Illinois guide to auto insurance requirements, proving fault, and recovering damages after a car crash
According to the Illinois Department of Transportation (IDOT), drivers in Illinois travel roughly 180 billion miles every year. To put this in perspective, you would travel less than 180 billion miles if you flew around the world 7 million times.
With all that driving, accidents are bound to happen. Being in a car accident in Illinois isn't the same as being in a car accident in California or some other state.
Let's take a look at some things you should know about car accidents in the Prairie State.
Illinois car accident statistics
Though Illinois isn't considered one of the 10 most dangerous states to drive in, anyone who frequently drives in and around Chicago knows that it's still plenty dangerous.
According to the most recent data from IDOT, there were 311,679 car crashes in Illinois in 2017. Of these crashes, 93,517 people were injured (66,889 total accidents) and 1,090 were killed (998 total accidents).
|Illinois car crashes by type of collision (2017)|
|Type of collision||Fatal||Injury|
|Sideswipe same direction||15||2,792|
|Sideswipe opposite direction||17||714|
|Source: Illinois Department of Transportation Crash Facts & Statistics|
In 2017, crashes involving fixed objects (such as trees, light poles, walls, etc.) comprised the largest number of fatal crashes (30.3% of all fatal crashes), while rear-end collisions comprised the highest number of injury crashes. Illinois drivers in the 21-34 age group were involved in the highest number of motor vehicle crashes, suffered the highest number of fatalities, and the highest number of total injuries.
How to report a car accident in Illinois
Illinois law requires you to file a written accident report for any accident that resulted in either:
- Death or injury, or
- Property damage of more than $1,500.
The report form is generally provided at the scene by the responding officer. However, the form can also be obtained at any police station or sheriff's office.
Types of car crash damages
Depending on the circumstances of the accident, including how fast the cars were traveling and whether the occupants were wearing seatbelts, injuries can range from minor scrapes and bruises to death.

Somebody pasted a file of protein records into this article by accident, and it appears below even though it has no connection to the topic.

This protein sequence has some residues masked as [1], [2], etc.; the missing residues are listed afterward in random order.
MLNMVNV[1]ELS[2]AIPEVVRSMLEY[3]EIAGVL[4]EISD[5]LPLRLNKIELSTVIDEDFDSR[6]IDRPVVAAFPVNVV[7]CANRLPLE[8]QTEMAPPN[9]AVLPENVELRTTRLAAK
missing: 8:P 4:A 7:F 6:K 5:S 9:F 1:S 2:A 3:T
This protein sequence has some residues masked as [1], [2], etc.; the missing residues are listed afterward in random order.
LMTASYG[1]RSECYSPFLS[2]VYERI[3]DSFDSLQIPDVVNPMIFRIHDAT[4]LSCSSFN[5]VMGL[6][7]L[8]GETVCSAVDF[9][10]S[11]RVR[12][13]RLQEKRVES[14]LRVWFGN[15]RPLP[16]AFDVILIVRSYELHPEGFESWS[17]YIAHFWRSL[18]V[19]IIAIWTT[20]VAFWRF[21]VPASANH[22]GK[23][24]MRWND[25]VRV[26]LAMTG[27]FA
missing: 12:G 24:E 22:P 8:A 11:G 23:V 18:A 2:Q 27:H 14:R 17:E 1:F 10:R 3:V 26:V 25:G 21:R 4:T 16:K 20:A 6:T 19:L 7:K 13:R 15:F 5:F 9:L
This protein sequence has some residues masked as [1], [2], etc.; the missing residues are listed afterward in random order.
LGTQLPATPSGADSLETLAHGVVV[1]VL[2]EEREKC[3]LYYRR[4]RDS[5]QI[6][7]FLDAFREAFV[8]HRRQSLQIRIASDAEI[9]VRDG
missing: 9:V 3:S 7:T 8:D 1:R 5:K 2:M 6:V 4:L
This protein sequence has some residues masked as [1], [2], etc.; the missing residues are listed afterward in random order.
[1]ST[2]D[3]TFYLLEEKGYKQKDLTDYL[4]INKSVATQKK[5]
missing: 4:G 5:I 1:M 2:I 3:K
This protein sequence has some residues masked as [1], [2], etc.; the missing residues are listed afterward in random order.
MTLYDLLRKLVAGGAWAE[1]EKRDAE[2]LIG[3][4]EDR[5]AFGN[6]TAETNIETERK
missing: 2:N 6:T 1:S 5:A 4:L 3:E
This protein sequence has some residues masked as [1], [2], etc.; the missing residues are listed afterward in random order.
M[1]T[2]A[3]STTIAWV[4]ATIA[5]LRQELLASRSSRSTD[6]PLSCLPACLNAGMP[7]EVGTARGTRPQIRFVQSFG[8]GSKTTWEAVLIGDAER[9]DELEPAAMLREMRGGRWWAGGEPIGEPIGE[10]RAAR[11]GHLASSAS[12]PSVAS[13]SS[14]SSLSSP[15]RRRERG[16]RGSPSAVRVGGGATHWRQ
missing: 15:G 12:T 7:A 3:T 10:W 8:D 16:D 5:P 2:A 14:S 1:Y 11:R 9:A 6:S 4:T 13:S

Common car accident injuries include:
- Traumatic brain injuries and other head injuries
- Spinal trauma
- Broken bones
Illinois awards both economic and noneconomic damages. "Economic damages" refer to monetary losses resulting from an accident. "Noneconomic damages" refer to losses that don't have a clear dollar value.
Here's a breakdown of what's included in the two categories:
|Types of Damages in Illinois|
|Economic damages||Noneconomic damages|
|Property damage||Pain and suffering|
|Medical expenses (including future expenses)||Emotional distress|
|Lost income||Loss of consortium|
|Other out of pocket costs||Other non-monetary losses|
In addition, punitive damages (damages awarded to a plaintiff for purposes of punishing the defendant) may be available if the defendant's actions that caused the accident were intentional, outrageous, or grossly negligent.
Determining fault for a car accident
All drivers have a legal duty to drive with reasonable care and to obey all traffic laws. If a driver violates that duty and causes an accident, the driver can be sued for negligence.
To prove negligence in Illinois, you must prove that:
- The other driver owed you a duty. All drivers owe others on the road a duty to drive with a reasonable degree of care.
- The other driver breached their duty. To prove this, you'll have to show that the driver failed to drive with a reasonable degree of care. For example, the driver was texting while driving or they ran a red light.
- You suffered damages as a result of the driver's breach. You must show that the driver's actions (for example, running a red light) caused the accident. In other words, but for the driver's actions, the accident wouldn't have occurred and you wouldn't have suffered damages.